Friday, December 25, 2009

CWRU Biomedical Stimuli-Responsive Polymer Nanocomposites Mimic Sea Urchin Ability to Shift from Elasticity to Stiffness

Transmission electron microscopy image of Case Western Reserve University nanocomposites of tunicate cellulose whiskers and ethylene oxide-epichlorohydrin (EO-EPI) copolymer which mimics the ability of a sea urchin to shift between elasticity and stiffness.

Many echinoderms, such as sea cucumbers, share the ability to rapidly and reversibly alter the stiffness of their connective tissue. In the case of sea cucumbers, this morphing occurs within seconds and creates considerable survival advantages. A series of recent studies on the dermis of these invertebrates has provided evidence that this defense mechanism is enabled by a nanocomposite structure in which rigid, high-aspect ratio collagen fibrils reinforce a viscoelastic matrix of fibrillin microfibrils.

The stiffness of the tissue is regulated by controlling the stress transfer between adjacent collagen fibrils through transiently established interactions. These interactions are modulated by soluble macromolecules that are secreted locally by neurally controlled effector cells. The dermis of the Cucumaria frondosa and other sea cucumber species represents a compelling model of a chemo responsive material in which a modulus contrast by a factor of 10 (.about.5 to .about.50 MPa) is possible.

Case Western Reserve (Cleveland, OH) researchers have created artificial dynamic materials that exhibit stimuli-responsive mechanical properties similar to the abilities displayed by many echinoderms, and the  materials could be used in biomedical applications. A CWR research team manufactured stimuli-responsive polymer nanocomposites that exhibit reversible modulus changes.

The polymer nanocomposites exhibit a reversible change in stiffness and strength in response to a stimulus. The polymer nanocomposites include a matrix polymer with a comparably low modulus and strength and nanoparticles that have a comparably high modulus and strength. The particle-particle interactions are switched by the stimulus, to change the overall material's mechanical properties. A chemical regulator is used to facilitate changes of the mechanical properties. Methods for inducing modulus changes in polymer nanocomposites are also disclosed in U.S. Patent Application 20090318590.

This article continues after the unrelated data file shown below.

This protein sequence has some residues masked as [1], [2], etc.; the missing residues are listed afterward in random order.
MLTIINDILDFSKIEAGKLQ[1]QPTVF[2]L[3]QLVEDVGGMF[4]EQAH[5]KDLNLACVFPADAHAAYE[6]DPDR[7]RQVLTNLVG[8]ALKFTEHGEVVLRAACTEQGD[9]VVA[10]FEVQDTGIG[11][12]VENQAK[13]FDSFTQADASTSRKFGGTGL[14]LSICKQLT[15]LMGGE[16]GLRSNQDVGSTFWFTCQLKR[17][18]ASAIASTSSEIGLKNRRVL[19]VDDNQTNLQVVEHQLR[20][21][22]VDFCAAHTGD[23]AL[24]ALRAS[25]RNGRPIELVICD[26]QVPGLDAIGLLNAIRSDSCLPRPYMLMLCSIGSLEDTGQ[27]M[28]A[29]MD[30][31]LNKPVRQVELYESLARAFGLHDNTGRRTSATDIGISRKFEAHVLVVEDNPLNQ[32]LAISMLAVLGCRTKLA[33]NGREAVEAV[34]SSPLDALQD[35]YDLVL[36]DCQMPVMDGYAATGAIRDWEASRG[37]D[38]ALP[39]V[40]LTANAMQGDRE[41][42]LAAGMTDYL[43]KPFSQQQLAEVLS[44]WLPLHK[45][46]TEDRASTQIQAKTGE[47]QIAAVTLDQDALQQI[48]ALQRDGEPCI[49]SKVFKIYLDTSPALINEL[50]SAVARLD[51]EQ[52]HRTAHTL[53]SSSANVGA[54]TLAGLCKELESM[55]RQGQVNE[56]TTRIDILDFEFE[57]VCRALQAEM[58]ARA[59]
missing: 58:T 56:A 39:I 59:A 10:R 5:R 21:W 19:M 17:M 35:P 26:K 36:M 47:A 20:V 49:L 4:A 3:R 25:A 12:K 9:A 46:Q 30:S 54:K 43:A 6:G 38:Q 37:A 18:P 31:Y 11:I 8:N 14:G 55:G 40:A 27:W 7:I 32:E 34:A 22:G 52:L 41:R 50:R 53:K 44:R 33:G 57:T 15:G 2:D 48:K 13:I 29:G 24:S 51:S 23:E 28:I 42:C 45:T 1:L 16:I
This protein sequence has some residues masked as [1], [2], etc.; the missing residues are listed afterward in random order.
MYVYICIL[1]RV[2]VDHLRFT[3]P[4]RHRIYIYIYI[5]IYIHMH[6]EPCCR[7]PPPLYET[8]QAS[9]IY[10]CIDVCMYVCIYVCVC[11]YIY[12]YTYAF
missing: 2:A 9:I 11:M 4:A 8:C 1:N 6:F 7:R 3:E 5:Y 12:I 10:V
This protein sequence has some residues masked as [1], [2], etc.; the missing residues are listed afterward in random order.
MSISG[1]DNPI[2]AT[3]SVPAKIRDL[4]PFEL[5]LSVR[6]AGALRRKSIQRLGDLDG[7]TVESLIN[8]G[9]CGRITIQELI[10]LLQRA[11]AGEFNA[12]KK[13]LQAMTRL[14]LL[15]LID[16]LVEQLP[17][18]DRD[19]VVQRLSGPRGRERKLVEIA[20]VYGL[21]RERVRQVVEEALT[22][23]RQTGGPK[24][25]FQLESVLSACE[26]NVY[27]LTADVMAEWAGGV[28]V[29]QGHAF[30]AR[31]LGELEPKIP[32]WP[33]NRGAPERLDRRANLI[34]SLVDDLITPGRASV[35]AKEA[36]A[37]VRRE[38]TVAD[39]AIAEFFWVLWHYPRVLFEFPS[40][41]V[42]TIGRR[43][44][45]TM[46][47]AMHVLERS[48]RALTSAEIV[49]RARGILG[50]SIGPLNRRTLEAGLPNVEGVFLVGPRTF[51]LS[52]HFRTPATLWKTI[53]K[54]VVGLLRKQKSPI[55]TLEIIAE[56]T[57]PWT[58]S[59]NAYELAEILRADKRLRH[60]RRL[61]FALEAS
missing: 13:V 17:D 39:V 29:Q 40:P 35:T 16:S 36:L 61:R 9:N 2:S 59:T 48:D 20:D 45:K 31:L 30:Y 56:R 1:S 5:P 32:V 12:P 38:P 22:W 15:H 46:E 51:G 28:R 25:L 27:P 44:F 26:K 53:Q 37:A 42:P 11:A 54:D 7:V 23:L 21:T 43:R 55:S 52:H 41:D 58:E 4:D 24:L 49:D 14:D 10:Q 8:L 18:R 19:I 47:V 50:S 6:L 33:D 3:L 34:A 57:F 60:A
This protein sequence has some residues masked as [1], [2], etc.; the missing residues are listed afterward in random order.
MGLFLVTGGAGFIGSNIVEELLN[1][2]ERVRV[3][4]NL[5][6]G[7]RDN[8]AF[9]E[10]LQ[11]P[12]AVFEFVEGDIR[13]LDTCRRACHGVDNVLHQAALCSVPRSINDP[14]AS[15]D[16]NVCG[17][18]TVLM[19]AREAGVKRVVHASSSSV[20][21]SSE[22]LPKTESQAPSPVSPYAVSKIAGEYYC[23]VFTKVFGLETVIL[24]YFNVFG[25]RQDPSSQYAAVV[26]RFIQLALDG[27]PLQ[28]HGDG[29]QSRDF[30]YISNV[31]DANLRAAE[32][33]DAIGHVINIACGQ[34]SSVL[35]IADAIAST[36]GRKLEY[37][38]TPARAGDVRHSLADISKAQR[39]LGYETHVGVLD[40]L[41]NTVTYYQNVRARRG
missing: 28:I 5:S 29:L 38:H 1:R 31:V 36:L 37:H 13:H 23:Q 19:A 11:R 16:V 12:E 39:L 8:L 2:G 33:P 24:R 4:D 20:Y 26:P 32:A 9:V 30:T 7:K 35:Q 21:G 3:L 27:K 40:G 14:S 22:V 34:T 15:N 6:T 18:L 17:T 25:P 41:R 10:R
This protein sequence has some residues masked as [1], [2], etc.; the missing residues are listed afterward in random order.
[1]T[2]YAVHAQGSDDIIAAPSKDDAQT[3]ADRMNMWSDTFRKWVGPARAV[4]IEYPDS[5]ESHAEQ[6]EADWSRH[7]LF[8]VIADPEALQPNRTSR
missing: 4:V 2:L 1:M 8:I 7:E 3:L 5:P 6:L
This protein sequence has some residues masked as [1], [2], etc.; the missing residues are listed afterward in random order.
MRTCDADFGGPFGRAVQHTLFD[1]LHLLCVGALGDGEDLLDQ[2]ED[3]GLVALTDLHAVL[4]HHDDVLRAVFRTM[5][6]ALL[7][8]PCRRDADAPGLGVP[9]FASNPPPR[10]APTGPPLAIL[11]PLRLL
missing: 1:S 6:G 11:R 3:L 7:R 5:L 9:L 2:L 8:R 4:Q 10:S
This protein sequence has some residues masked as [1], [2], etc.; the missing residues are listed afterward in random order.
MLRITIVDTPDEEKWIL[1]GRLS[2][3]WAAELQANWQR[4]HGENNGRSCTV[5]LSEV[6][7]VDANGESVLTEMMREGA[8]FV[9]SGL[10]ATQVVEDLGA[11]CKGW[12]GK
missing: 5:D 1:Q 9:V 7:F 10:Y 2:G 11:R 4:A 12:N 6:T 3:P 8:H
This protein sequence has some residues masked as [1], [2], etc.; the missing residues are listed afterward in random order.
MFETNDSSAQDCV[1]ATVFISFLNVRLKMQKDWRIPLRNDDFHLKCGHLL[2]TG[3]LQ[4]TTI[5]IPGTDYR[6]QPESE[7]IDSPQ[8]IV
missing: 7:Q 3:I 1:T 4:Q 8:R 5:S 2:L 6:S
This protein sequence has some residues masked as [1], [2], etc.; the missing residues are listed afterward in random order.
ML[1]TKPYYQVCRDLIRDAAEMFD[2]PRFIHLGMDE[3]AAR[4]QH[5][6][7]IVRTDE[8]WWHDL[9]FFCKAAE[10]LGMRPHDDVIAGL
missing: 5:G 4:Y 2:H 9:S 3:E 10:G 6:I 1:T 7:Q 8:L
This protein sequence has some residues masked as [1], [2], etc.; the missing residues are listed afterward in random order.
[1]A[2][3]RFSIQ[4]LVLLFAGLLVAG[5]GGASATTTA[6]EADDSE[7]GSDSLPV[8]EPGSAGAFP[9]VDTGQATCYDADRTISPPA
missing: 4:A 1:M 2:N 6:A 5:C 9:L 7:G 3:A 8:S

Inventors Christoph Weder (professor, Adolphe Merkle Institute, Polymer Chemistry and Materials, University of Fribourg), Stuart J. Rowan, Jeffrey R. Capadona, Dustin J. Tyler, Kadhiravan Shanmuganathan  and Otto Van Den Berg  developed a variety of polymer nanocomposites that exhibit reversible modulus and strength switching in response to stimuli such as a chemical, thermal and/or electrical stimulus. Relatively, large orders of modulus contrast can be obtained utilizing the systems they created. The modulus contrast is a factor greater than 2.5. A wide range of nanoparticles can be used to induce modulus changes in an array of matrix polymers.

Tunicate nano whiskers are desirable for use as their aspect ratio is relatively high, which is advantageous for the formation of percolating architectures. Because of the high density of strongly interacting surface hydroxyl groups, cellulose whiskers have a strong tendency for aggregation. The whisker-whisker interactions can be moderated by the introduction of sulfate surface groups, which promote dispersability in select hydrogen-bond-forming solvents. This balance of attractive and repulsive interactions is an important factor for the fabrication of cellulose-whisker nano-composites.

Good dispersion is achieved during processing when whisker self-interactions are "switched off" by competitive binding with a hydrogen-bond-forming solvent. Upon evaporation of the solvent, the interactions among the whiskers are "switched on" and they assemble into a percolating network. This architecture and strong interactions among the whiskers maximize stress transfer and therewith the overall modulus of the nanocomposite.

The nanoparticle network is a substantially continuous three-dimensional network of substantially dispersed nanoparticles that exhibit at least some interactions among each other; and inducing a modulus change in the polymer nanocomposite by exposing the polymer nanocomposite to a stimulus that reduces interactions among the nanoparticles, wherein the modulus change exhibited is by a factor greater than 2.5.

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